On a more complex level, stored procedures may add to the basic SQL syntax so that it looks more like a traditional programming language. Oracle's PL/SQL and Sybase/Microsoft's TransactSQL are two examples of such SQL extensions. You may often hear of people using these kinds of stored procedures to "put the business logic in the database."

7.2.4. Subselects

The standard SQL SELECT statement enables complete access to all of the data stored within a table -- if you know what you are looking for. Unless you are willing to retrieve the entire contents of the table, the most basic form of SELECT requires you to input at least a portion of the data you wish to retrieve. For example, SELECT name FROM friends WHERE name LIKE 'B%' requires you to know at least one letter of the name you are looking for. More specifically, what if you wanted to know who was making more than the average salary? The query would look something like:

SELECT name FROM people WHERE salary > ???

Greater than what? You do not have any idea what the average salary is unless you select that! You need to take the value of SELECT AVG(salary) FROM people and plug it into the earlier query. A subselect enables you to do this:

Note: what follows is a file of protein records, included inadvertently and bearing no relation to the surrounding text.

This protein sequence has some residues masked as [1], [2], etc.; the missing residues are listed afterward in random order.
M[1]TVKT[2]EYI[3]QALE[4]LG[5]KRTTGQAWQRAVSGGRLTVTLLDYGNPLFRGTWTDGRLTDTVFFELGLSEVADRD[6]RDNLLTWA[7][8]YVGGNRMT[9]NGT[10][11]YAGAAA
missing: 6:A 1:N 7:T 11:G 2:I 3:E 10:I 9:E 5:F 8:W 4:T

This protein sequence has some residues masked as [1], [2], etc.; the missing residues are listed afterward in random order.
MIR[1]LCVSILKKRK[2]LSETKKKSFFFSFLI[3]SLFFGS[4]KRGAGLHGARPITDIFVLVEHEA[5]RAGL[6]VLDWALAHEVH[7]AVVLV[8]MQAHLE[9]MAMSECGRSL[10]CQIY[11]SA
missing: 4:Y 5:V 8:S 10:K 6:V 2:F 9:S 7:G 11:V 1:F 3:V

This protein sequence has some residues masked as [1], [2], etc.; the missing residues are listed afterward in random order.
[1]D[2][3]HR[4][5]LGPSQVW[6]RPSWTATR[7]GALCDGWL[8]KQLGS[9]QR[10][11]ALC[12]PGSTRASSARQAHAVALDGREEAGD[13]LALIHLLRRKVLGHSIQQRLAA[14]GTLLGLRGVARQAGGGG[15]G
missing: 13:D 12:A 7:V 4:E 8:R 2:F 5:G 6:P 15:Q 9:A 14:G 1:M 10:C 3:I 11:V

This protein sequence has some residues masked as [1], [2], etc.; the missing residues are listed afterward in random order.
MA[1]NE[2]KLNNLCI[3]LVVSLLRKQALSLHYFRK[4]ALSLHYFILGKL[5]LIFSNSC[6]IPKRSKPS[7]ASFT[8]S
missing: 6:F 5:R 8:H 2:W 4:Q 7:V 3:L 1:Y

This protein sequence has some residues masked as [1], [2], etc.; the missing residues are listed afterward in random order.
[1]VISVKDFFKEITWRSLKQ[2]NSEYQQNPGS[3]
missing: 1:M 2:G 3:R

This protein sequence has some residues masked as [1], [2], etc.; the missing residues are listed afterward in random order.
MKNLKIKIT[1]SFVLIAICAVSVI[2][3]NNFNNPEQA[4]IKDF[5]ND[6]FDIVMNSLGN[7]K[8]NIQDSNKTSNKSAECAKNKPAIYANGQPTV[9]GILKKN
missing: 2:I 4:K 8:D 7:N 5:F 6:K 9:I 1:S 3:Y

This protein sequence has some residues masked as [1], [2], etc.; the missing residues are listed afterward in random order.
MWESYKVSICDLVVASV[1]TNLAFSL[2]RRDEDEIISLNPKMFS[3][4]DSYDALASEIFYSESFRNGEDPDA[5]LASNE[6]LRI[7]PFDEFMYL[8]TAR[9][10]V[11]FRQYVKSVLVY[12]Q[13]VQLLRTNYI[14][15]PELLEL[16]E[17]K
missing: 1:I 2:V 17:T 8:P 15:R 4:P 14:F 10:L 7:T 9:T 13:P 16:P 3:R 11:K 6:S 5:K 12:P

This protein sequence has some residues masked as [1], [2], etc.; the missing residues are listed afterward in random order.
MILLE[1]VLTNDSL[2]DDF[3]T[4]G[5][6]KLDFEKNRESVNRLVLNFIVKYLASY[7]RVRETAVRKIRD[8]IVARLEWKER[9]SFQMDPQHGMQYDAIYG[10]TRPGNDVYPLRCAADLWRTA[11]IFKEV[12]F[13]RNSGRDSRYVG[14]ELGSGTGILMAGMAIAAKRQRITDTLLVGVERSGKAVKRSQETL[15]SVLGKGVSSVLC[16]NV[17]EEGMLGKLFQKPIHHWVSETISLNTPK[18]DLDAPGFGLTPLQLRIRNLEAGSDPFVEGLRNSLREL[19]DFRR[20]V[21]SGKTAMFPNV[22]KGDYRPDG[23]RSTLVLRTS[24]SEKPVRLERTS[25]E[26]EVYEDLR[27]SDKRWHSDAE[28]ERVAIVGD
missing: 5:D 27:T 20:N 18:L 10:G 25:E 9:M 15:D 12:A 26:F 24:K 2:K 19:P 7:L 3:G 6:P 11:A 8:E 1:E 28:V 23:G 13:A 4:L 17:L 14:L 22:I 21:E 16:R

SELECT name 
FROM people
WHERE salary > (SELECT AVG(salary) FROM people)

7.2.5. Objects

Relational databases are not the end of the line for databases. You will also find plenty of object-relational and object-oriented databases. In the high-end market, the idea of a pure relational database is slowly disappearing. The new SQL3 standard will incorporate many of the changes in the high-end market for support of objects.

To a Relational Database Management (RDBMS), all data is stored in tables, which are simply a list of records, which in turn are collections of bits that represent text, numbers, or other kinds of data. In an Object-oriented Database Management System (OODBMS), the fundamental unit of data is an object. An object may not only contain the kinds of data found in relational systems, but it may contain other objects or multidimensional data like arrays or even executable functions -- more commonly called methods in the object world.